Why is shoulder stability so crucial?  I often talk to my clients about the need for their shoulder blades (scapulas) to be in the correct position, moving freely, that is, not “stuck” but also stable.  But why is this important?

The main muscles that stabilize your scapula are the Serratus Anterior, Rhomboids, Trapezius and Levator Scapula.   The scapula is able to achieve a great range of movement – elevation and depession, adduction and abduction, protraction and retraction, and upward and downward rotation.

The rotator cuff muscles attach to various parts of the scapula at one end and the top of the bone of the upper arm (humerus) at the other.  They encompass and stabilize the glenohumeral joint (where the top of your humerus sits in the socket).  The rotator cuff muscles work together as a unit to hold the top of the humerus stable in the socket as you move your arm.

However, when the scapula is not stable this impacts on the position of the socket, the rotator cuff muscles and the postion of the head of your humerus in the shoulder socket.  This can cause pain, tendonopathy or impingement.  It can also limit your range of movement in your shoulder.  The pain can travel down your arm, up into your neck or into your upper back and posterior shoulders.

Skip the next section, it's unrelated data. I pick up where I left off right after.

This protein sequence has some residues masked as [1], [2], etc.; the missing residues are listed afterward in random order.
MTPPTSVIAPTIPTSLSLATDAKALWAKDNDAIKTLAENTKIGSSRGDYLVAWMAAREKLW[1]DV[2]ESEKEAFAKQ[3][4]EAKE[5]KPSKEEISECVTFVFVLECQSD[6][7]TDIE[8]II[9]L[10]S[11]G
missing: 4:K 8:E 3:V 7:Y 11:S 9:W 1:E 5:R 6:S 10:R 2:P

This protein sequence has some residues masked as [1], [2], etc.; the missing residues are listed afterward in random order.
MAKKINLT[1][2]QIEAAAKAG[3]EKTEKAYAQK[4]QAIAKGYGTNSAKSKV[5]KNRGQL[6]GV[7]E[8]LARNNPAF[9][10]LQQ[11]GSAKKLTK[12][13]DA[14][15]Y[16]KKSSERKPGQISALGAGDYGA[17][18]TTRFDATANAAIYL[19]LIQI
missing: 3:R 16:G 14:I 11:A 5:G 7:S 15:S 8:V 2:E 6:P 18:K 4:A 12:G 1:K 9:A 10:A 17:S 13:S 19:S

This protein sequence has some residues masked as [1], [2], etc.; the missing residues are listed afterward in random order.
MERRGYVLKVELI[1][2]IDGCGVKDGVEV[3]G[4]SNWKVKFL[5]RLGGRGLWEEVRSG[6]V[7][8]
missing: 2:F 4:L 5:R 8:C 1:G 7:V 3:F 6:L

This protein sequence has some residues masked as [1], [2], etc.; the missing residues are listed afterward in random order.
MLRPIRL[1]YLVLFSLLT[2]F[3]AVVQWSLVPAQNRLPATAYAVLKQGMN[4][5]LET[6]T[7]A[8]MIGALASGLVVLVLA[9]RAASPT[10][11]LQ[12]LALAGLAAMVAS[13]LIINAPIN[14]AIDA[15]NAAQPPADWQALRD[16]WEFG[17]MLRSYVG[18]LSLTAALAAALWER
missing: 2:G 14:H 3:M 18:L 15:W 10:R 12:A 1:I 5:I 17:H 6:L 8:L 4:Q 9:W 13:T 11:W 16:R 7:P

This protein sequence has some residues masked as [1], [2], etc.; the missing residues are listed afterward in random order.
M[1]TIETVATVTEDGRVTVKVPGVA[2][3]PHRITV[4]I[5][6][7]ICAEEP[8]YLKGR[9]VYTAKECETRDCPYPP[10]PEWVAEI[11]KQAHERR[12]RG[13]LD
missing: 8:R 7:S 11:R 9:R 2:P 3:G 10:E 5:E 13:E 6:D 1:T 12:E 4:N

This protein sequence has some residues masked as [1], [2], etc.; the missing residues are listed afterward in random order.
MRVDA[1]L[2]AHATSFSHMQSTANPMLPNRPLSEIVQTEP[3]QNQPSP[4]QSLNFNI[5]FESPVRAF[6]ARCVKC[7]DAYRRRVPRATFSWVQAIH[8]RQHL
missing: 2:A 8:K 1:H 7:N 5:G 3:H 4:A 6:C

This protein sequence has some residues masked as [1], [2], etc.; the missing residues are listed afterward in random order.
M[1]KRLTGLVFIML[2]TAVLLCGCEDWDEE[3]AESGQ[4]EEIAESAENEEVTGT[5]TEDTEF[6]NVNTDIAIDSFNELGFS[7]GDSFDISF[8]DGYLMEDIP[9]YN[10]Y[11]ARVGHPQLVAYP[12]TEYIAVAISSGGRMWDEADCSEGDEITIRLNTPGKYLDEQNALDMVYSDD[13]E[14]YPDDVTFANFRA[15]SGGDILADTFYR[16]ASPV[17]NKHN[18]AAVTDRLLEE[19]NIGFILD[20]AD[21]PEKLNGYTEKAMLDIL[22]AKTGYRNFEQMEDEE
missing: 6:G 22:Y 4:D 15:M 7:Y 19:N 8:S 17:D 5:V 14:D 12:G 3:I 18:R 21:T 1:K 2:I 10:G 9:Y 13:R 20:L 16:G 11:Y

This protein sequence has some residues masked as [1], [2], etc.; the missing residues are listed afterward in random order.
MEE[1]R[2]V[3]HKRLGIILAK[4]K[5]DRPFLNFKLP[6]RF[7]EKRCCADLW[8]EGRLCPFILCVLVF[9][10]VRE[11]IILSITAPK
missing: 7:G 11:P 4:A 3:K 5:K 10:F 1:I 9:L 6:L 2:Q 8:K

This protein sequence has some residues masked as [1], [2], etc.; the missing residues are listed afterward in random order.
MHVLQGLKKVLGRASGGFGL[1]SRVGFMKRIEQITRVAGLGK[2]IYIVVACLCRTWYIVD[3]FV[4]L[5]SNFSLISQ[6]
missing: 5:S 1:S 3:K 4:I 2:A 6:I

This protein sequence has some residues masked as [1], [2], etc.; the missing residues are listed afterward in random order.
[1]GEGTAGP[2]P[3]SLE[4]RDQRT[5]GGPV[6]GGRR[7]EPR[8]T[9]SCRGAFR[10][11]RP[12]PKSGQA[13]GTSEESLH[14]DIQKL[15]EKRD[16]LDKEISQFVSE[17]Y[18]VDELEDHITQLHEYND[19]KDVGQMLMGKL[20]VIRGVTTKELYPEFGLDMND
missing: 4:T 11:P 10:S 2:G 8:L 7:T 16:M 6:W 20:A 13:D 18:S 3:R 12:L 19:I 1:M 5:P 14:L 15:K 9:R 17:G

So, good shoulder stability, with all the muscles working in harmony, is essential to full pain free functioning of your shoulder.

Deep tissue massage and soft tissue therapy can start to address some of the imbalances in the soft tissues that lead to shoulder pain.  If this is coupled with specific exercises aimed at improving both range of movement and stability in the shoulder, you should be able to get back to full and pain free movement of the shoulder.

If you are experiencing pain in your shoulder, neck, arm or upper back, and would like to do something about it, call me to arrange a treatment  Contact me




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